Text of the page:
Mobile Food Vendors, Cities Seek Middle Ground
Food Truck Ruckus
Parking is a competitive business, and it’s playing a major part in the outcome of another competitive business – the food truck industry. The traditional food truck and the musically inclined ice cream truck are no longer the only mobile eateries on the streets these days. A new generation of food trucks offering exotic and gourmet fare are out in force, creating great interest and drawing large crowds.
While most people seem to agree that the food is great and the venue a novelty, city regulations are not always conducive to the trend. During the last three years, the Southern California Mobile Food Vendors Association (SocalMFVA) has sued six Southern California cities for regulations it says are outdated and illegal.
Attorney Kevin Behrendt, who represents the SocalMFVA, said that before any lawsuits are filed, his group tries to meet with cities and their planning committees and community development departments to address the situation before problems arise.
“We don’t like having to file lawsuits. We try to work with cities,” he said. “Most of the laws on food trucks in LA County are 50 years
old. They relate to a different time – a different type of food truck environment.
“We have worked with Los Angeles, Manhattan Beach, Hermosa Beach and Torrance,” Behrendt said. “Our clients are advocates of food trucks. We just want an open dialogue.”
The city of El Segundo, on Santa Monica Bay, is the municipality most recently sued for its laws regarding food trucks, after a mobile food vendor received a ticket there for being parked more than 10 minutes.
“A 10-minute parking limit is impossible for a food truck to operate within,” Behrendt said. “An ice cream vendor can do it because they have prepared food, but a food truck is a preparation vehicle,” he noted. “We attempted to avoid filing the lawsuit, but we never heard back from the city. They owe us the courtesy of a response.”
El Segundo City Manager Greg Carpenter said food trucks have not been seen as a problem, and are active in the community serving some of the larger employers, as well as participating in local events.
“We have not made food trucks a major local issue,” he said, “and I think this came about as a result of a single complaint from a food truck [vendor]. In general, the city has not taken an aggressive stance toward food trucks, and we were a little surprised that this litigation came about.”
Carpenter said he recognizes the need to address laws regarding food truck activity in El Segundo.
“We want to have a compliant local regulation. It has been pointed out to us that we may have issues with the age of our current ordinance,” he said. “Our general direction is to work with the food truck association to amicably resolve the issue.”
Of the other SoCal cities involved in lawsuits with the food vendors association, three banned food trucks outright. Pasadena, City of Industry and Arcadia do not allow food trucks to operate on city streets. Behrendt said that type of regulation is illegal, and the lawsuits are being resolved.
The city of Monrovia was sued after it passed a new law to protect its standing local businesses. “We had concerns, and we reached a settlement,” Behrendt said. “They agreed to repeal the law and replace it with what we believe are more intelligent regulations.”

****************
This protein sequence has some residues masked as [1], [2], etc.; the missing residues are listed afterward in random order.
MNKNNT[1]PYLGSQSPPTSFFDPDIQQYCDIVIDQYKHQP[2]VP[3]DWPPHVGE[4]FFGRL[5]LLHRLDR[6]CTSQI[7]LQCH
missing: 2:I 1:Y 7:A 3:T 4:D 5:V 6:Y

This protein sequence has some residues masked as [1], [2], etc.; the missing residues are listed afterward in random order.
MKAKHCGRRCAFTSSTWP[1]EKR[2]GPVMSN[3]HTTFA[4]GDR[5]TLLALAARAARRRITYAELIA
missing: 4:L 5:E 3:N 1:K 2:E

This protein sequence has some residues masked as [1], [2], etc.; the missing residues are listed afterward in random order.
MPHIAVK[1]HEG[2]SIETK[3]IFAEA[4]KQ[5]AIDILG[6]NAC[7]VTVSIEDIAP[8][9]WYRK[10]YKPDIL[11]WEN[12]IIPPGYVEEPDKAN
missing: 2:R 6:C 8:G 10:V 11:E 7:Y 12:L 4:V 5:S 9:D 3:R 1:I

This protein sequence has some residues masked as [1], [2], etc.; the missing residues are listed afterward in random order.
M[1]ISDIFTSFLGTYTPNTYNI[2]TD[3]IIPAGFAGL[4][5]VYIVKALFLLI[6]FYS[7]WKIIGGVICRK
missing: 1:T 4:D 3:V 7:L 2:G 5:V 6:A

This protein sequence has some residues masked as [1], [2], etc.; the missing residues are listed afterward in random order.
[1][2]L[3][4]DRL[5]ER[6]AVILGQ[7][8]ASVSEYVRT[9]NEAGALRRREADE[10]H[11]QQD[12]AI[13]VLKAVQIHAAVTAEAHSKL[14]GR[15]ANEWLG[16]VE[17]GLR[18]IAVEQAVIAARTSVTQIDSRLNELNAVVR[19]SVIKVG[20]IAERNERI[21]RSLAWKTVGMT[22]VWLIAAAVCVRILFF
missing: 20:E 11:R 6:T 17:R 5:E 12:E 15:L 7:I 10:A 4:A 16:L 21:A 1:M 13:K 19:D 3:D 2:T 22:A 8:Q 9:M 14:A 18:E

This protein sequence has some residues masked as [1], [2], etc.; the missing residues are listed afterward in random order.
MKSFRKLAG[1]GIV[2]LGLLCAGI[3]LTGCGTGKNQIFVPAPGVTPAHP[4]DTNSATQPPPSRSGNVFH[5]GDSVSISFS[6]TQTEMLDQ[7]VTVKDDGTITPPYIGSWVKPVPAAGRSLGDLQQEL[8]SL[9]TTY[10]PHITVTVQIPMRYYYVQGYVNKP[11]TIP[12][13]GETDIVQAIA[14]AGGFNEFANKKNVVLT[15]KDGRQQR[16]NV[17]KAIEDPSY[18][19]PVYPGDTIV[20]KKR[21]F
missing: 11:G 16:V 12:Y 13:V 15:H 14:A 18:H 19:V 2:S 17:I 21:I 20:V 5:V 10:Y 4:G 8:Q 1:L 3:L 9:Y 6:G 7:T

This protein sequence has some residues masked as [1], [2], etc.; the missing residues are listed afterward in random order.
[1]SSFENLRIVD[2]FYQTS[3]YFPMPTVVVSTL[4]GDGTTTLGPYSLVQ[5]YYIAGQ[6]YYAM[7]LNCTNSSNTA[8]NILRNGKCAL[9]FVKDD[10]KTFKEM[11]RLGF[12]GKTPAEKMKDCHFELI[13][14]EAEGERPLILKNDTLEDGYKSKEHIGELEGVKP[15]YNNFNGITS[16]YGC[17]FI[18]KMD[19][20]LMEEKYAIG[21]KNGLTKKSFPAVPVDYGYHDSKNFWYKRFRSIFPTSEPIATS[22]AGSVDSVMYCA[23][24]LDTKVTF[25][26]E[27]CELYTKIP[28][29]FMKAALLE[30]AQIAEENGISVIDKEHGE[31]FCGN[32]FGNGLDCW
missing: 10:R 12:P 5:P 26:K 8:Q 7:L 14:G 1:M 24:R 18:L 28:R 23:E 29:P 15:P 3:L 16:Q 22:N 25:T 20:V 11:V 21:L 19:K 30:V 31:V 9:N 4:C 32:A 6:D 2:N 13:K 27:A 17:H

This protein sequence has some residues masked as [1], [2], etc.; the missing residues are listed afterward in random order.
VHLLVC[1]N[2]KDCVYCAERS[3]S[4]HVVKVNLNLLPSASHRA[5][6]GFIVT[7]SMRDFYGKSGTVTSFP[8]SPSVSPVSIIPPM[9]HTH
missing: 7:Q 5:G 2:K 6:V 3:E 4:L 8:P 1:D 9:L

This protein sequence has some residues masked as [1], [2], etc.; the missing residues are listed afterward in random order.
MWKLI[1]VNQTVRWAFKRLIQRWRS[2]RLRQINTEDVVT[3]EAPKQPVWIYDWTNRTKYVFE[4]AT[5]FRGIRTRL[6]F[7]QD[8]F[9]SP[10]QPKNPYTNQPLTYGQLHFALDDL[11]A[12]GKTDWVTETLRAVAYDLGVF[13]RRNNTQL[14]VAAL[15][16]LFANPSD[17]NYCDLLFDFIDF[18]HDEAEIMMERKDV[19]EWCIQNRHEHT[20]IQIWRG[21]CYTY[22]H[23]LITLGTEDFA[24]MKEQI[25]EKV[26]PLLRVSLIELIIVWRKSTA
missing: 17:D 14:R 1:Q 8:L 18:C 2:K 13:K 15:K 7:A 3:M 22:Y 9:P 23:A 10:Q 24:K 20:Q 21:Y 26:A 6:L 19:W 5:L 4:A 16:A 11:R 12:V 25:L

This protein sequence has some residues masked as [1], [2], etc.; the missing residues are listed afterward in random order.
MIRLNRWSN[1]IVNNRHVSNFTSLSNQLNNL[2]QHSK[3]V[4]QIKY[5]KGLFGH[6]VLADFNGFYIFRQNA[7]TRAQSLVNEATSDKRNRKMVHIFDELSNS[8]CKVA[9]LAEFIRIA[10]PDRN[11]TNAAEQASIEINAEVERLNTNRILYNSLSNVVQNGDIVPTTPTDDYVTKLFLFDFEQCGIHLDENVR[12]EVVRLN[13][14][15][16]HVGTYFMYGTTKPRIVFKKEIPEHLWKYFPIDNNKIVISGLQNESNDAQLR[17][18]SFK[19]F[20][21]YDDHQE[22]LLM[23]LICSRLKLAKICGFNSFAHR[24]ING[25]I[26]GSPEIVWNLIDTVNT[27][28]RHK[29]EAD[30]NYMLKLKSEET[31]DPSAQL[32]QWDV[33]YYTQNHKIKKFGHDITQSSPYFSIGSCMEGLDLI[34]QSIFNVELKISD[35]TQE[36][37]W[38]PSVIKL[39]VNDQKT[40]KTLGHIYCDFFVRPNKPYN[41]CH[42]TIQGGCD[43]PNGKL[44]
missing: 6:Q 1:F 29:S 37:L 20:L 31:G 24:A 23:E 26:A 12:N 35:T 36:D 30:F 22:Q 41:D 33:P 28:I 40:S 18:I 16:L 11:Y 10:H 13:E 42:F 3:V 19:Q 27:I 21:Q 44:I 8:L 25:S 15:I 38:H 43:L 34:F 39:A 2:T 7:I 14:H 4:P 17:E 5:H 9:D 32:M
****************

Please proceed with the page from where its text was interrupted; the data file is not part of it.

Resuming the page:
As with El Segundo, the case against the city of West Hollywood is still pending. “We worked with them for 10 months,” Behrendt said. “We simply came to a disagreement over what was legal and what was valid. We didn’t agree, and we had no choice but to sue them. That’s the reason we have courts.”
Caleb Marks owns the Chi-Town Hustler food truck based in Las Vegas. He travels to and from there to many locations in the Western states for food truck events. Marks said he encounters similar challenges wherever he goes, including limits to how close he can park to standing restaurants, stringent health codes, and exacting business license requirements.
“Every city has its own rules and regulations,” he said, “and we just have to abide by them.”
In Las Vegas, the time constraints are reasonable, Marks said, but he is not allowed to park within 150 feet of a brick-and-mortar restaurant.
“It doesn’t seem fair. I understand they are stuck. We can leave when there is no clientele,” he said. “We have to follow the law, but I don’t see the cause in it.
“Next to McDonalds, there’s a Chinese restaurant. There are strip malls with nothing but restaurant, restaurant, restaurant. We do the same thing a normal restaurant would do – we’re just mobile.”
Marks said his main concern is serving quality food. His goal is to someday turn his food truck business into a brick-and-mortar establishment, with a solid following.
“If you do good business and you pay attention to the laws and don’t break them, you shouldn’t have any trouble,” Marks said.
Behrendt, the SocalMFVA attorney, said there are many good reasons for cities and mobile food vendors to work together.
“Our industry is so suited for fund raisers,” he said. “The association has raised a lot of money for schools, museums and charities. We try to create a very positive relationship, because it can be a mutually beneficial arrangement.
“We think it’s a good industry,” Behrendt said, “and we prefer to work with cities to come up with solutions to a unique situation.”
Melissa Bean Sterzick is PT’s Amateur Parker, Proofreader
and Periodic Reporter. She can be reached at
Article Abstract from December, 2012